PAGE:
Robotic Arc-Weld Additive Manufacturing - a joint project of FANUC and CENIT
Holistic simulations free from trial and error processes
"It’s more than it might appear to be." In build-up welding, a robot welds layer by layer. The assembled metal part is then placed in a Robodrill machine for the final milling procedure. This entire process can be programmed and simulated offline.
The project initiated by Fanuc and CENIT, deals with a process of this kind. A generative free-space process with standardized welding technology is to be combined with a well-proven metal-cutting manufacturing method. Robots and metal-cutting machines are programmed directly from the CAD data of the component using digital factory software. The software provides offline programming tools for additive processes as well as links between modern CAM strategies.
Additive processes have become attractive for numerous industries. In the repair of turbines and generators, for example, build-up welding was an established technique already before the term "additive manufacturing" emerged. Fanuc’s machines are proficient in handling the steps incorporated in these processes. Arc-welding robots, machine loading robots and CNC processing machines have long been part of factory automation.
Specially developed software is available for each individual process step. However, this software has always been developed and optimized for each of the respective types of machining or also for robot handling. The separate programming may cause a gap between each individual process step. To overcome this gap, an additional tool may be required.
At CENIT, we believe that there is be a better solution. Leo Bartevyan, Senior Account Manager, Digital Factory Solutions, explains, “FASTSUITE supports industrial processes by the means of OLP/PLM software that pursues a new approach. This approach sets the conditions for early-stage programming with exact parameters for each technology, conducted by the designers or the workpiece itself. The program would be created autonomously from the data as opposed to traditional programming of machines and robots.” In simple terms, the goal is to generate a robot path or a machining program directly from the provided CAD data. The software that Cenit is currently developing allows for programming and simulation of additive machining processes, independently of whether material is applied, transported or removed. Our product does not only question the existing programming protocols but intends to break them. What might look like a conventionally programmed process, is in reality much more than meets the eye.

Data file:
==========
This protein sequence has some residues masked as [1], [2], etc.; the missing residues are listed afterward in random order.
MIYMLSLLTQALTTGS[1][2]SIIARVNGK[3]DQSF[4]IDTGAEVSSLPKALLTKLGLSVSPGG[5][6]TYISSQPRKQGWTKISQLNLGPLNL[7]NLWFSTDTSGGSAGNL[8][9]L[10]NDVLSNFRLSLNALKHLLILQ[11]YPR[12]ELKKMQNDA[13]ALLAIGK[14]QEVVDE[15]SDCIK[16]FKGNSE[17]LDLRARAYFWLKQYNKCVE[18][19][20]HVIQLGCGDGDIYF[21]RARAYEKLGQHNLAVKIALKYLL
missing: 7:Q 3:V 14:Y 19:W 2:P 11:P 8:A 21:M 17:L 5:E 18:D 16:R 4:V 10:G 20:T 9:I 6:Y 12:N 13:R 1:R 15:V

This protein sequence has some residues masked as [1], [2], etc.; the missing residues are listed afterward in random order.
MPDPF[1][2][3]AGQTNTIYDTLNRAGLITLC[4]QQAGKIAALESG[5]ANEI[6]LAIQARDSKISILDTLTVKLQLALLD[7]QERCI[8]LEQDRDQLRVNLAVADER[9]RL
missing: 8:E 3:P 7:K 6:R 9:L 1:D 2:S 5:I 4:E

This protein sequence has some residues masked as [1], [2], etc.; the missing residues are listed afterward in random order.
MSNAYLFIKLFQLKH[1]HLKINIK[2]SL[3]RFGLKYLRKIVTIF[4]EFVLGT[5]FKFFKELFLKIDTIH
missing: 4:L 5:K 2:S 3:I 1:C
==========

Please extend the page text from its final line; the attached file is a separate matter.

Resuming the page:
Leo Bartevyan is not concerned with optimizing the existing process here and there. “We are developing the next generation of software.” This software would have to be both integrative and flexible to the extent that it can adapt to existing hardware and control structures on all levels. Oliver Moschner-Schweder, Product Manager Arc Welding at Fanuc Germany, says, “In the case of Fanuc, it is simple because the controls of robots and the CNC of processing machines are structured in a similar way.”
First, the designed workpiece is virtually disassembled into its individual layers and a robot path is generated for each layer. This creates a 2D process that is known from layer welding. Oliver Moschner-Schweder sees the motion data generated from the CAD program as a success. “This works really well.” he says. For testing, convenient workpiece dimensions are used. An inquiry for a 1,500 mm long workpiece has been placed. The range of the robot and the machining area of the machine are defined by a set of limits. In build-up welding, a number of so-called cold processes are available and according to Mr. Moschner-Schweder, “CMT currently works best.” In ‘arc printing’, attention has to be paid to the homogeneous application of layers, especially in the boundary areas of the blank - a criterion that also applies to the much more delicate method of 3D printing with metal powder. The production speed, however, is considerably much faster in additively produced blanks than in milling and turning of parts from their solids. In fact, the big plus for additive manufacturing is that certain parts can only be produced from such processes. "The process," says Leo Bartevyan, "is economically ideal for prototypes, individual items and small to medium-sized batches."
The central topic of future experiments will be what measurements have to be considered and where they have to be applied. Neither process times nor time savings could be quantified to date. Only one thing is for certain: Within a reasonable time, deposition welding can produce components of precise dimensions in a way that powder printing cannot compete with, at least not economically.
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